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Scientists developed a new, more accurate underwater geolocation technique

Posted April 9, 2018

Humans are extremely curious creatures. We are made to walk on land and we can swim for short periods of time, but we want to go deeper. However, navigation under water is a big challenge. Now scientists from the University of Queensland took inspiration from some marine animals to develop a polarization-based underwater geolocation technique.

Visibility underwater is pretty poor and GPS and other conventional navigation systems simply do not work. Image credit: Thomei08 via Wikimedia

Scientists took a look at how various animals, such as the mantis shrimp and cephalopods (squid, cuttlefish and octopus), locate themselves under water. These creatures use the principle of polarization. It would be very useful for people as well, because our normal navigation methods do not work underwater. GPS stops working at the depth of around 20 cm, which is clearly not enough. Furthermore, visibility is often very limited – the deeper you go, the less light you see. But the problem is that humans cannot perceive polarised light without the help of special lenses and that is what scientists had to do.

A team of researchers analysed the basic geolocation methods used by some marine animals. They broke down the core principle and used it to create a technique using imaging equipment that was sensitive to polarising light. This equipment uses polarisation sensors that determine the sun’s position in the sky based on patterns of light underwater. The result is a technique which is far superior and far more accurate than pretty much everything available today. For example, currently submarines use satellite-based GPS when they are close to the surface. Then they go deeper carefully registering their course and movement. It is basically dead reckoning, which reduces accuracy the longer the submarine stays underwater.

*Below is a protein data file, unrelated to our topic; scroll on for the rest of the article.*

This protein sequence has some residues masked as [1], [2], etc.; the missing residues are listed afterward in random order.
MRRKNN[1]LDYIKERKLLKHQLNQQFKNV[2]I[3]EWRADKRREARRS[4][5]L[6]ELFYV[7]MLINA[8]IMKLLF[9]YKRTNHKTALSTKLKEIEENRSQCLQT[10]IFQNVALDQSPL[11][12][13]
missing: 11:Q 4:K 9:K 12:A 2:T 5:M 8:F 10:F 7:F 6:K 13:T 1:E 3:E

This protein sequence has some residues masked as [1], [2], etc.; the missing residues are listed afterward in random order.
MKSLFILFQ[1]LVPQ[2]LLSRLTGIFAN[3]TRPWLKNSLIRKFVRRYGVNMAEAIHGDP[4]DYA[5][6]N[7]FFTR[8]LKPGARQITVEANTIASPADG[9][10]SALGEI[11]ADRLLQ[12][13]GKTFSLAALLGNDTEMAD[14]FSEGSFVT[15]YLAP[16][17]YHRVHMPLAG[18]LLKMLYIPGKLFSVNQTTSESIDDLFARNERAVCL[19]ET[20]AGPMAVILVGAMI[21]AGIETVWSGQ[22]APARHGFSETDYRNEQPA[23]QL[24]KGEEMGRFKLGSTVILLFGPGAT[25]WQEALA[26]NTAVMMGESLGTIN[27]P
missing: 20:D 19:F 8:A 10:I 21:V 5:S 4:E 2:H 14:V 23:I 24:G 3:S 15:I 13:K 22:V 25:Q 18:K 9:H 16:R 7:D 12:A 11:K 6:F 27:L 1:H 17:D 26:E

Submarines need to resurface periodically to restore the GPS signal in order to maintain their accuracy. This is an inconvenience in the military world, but in the world of science it means that research results are simply not as accurate as they should be. Dr Samuel Powell, one of the authors of the study, said: “Using polarisation sensors, our method would allow for real-time geolocalisation underwater with more accurate long-distance results, without the need to resurface periodically”. In fact, this technique allows accurate geolocation at depths up to 200m below the ocean’s surface.

This may look like a small achievement, but it really is significant. While humanity is eyeing deep space exploration, a lot remains to be discovered about our oceans and this may be one of the tools we needed.


Source: University of Queensland

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